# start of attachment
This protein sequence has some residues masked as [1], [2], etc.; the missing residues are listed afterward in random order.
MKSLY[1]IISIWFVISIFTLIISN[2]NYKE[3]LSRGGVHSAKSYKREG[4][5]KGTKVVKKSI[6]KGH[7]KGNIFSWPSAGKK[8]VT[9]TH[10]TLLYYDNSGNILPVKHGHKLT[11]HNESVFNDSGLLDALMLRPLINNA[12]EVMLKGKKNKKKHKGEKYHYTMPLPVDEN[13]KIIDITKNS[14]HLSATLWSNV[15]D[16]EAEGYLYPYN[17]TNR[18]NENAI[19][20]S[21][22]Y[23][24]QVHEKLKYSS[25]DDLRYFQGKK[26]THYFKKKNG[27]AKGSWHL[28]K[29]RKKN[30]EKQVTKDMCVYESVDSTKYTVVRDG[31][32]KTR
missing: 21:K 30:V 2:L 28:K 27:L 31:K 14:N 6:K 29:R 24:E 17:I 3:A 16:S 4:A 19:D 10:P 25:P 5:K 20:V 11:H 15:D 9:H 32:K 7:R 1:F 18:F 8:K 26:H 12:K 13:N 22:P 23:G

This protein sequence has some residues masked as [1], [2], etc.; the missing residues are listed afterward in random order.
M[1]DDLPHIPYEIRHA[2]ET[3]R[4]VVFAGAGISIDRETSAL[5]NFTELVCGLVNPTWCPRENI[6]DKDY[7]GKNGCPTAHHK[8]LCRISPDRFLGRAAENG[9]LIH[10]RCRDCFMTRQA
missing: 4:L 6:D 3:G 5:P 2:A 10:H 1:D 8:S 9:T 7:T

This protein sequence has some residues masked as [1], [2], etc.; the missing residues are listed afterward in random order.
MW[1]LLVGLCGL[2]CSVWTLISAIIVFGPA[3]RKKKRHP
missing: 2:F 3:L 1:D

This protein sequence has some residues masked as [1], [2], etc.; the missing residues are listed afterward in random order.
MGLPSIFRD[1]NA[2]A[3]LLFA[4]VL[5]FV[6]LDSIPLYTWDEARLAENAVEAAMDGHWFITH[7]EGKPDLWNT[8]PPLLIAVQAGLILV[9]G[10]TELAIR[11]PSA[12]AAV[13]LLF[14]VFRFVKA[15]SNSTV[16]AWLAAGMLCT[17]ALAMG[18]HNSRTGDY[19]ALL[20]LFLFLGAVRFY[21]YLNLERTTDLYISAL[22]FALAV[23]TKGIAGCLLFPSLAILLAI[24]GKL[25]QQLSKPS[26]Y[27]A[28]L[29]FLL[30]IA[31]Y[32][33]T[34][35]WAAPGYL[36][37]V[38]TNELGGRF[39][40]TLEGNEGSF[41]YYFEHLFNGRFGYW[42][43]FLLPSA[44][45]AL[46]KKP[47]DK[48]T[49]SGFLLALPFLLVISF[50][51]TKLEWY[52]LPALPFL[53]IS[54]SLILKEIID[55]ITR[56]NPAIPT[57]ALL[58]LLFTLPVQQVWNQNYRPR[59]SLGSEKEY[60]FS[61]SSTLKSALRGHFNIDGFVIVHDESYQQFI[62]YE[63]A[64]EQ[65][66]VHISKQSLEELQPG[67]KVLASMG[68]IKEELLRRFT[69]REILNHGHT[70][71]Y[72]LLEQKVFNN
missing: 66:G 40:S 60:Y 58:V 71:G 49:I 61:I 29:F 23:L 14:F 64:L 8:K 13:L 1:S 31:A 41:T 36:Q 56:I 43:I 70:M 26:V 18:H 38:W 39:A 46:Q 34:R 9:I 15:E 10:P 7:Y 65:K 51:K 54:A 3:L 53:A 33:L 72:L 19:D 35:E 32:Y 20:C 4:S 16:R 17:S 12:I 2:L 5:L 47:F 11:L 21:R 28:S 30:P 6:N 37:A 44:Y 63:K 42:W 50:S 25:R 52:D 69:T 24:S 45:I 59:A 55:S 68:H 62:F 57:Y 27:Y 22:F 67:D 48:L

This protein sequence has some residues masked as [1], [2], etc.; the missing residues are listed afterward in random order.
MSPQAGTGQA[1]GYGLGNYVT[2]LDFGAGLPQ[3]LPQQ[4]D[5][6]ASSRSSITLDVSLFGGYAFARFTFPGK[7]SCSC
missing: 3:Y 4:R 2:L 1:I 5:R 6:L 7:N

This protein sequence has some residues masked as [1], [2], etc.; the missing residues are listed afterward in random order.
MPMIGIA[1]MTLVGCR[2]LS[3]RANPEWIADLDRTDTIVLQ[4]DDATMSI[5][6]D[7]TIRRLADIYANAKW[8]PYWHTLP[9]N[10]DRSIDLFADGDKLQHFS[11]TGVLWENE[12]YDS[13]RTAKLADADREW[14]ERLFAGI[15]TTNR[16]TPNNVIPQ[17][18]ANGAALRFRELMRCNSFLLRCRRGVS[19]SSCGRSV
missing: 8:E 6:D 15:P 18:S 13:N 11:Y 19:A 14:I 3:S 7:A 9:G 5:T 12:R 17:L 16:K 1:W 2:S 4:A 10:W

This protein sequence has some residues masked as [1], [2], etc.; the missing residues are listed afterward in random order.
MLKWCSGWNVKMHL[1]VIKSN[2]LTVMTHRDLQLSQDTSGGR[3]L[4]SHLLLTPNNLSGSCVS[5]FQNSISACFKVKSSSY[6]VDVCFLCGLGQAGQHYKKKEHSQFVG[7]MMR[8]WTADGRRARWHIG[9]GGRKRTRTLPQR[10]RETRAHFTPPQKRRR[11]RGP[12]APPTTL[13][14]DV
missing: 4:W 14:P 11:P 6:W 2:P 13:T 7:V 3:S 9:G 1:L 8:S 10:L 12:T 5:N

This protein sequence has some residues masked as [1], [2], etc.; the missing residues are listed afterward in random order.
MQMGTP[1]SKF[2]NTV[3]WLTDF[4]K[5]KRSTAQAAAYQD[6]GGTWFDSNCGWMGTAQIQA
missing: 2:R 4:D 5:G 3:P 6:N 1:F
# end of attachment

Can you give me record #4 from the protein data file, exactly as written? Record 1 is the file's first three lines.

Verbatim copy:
This protein sequence has some residues masked as [1], [2], etc.; the missing residues are listed afterward in random order.
MGLPSIFRD[1]NA[2]A[3]LLFA[4]VL[5]FV[6]LDSIPLYTWDEARLAENAVEAAMDGHWFITH[7]EGKPDLWNT[8]PPLLIAVQAGLILV[9]G[10]TELAIR[11]PSA[12]AAV[13]LLF[14]VFRFVKA[15]SNSTV[16]AWLAAGMLCT[17]ALAMG[18]HNSRTGDY[19]ALL[20]LFLFLGAVRFY[21]YLNLERTTDLYISAL[22]FALAV[23]TKGIAGCLLFPSLAILLAI[24]GKL[25]QQLSKPS[26]Y[27]A[28]L[29]FLL[30]IA[31]Y[32][33]T[34][35]WAAPGYL[36][37]V[38]TNELGGRF[39][40]TLEGNEGSF[41]YYFEHLFNGRFGYW[42][43]FLLPSA[44][45]AL[46]KKP[47]DK[48]T[49]SGFLLALPFLLVISF[50][51]TKLEWY[52]LPALPFL[53]IS[54]SLILKEIID[55]ITR[56]NPAIPT[57]ALL[58]LLFTLPVQQVWNQNYRPR[59]SLGSEKEY[60]FS[61]SSTLKSALRGHFNIDGFVIVHDESYQQFI[62]YE[63]A[64]EQ[65][66]VHISKQSLEELQPG[67]KVLASMG[68]IKEELLRRFT[69]REILNHGHT[70][71]Y[72]LLEQKVFNN
missing: 66:G 40:S 60:Y 58:V 71:G 49:I 61:I 29:F 23:L 14:F 64:L 8:K 13:L 1:S 31:A 41:T 36:Q 56:I 43:I 70:M 26:V 18:H 38:W 39:A 46:Q 34:R 9:I 15:E 10:P 7:Y 65:K 51:K 54:A 3:L 53:A 33:L 72:L 19:D 35:E 32:Y 20:C 4:S 16:R 17:S 12:I 2:L 5:L 47:F 11:L 21:R 28:S 30:P 6:N 37:A 44:Y 63:K 42:W 50:S 25:R 52:D 69:T 24:S 45:I 59:A 55:S 68:H 62:F 57:Y 27:Y 22:F 67:D 48:L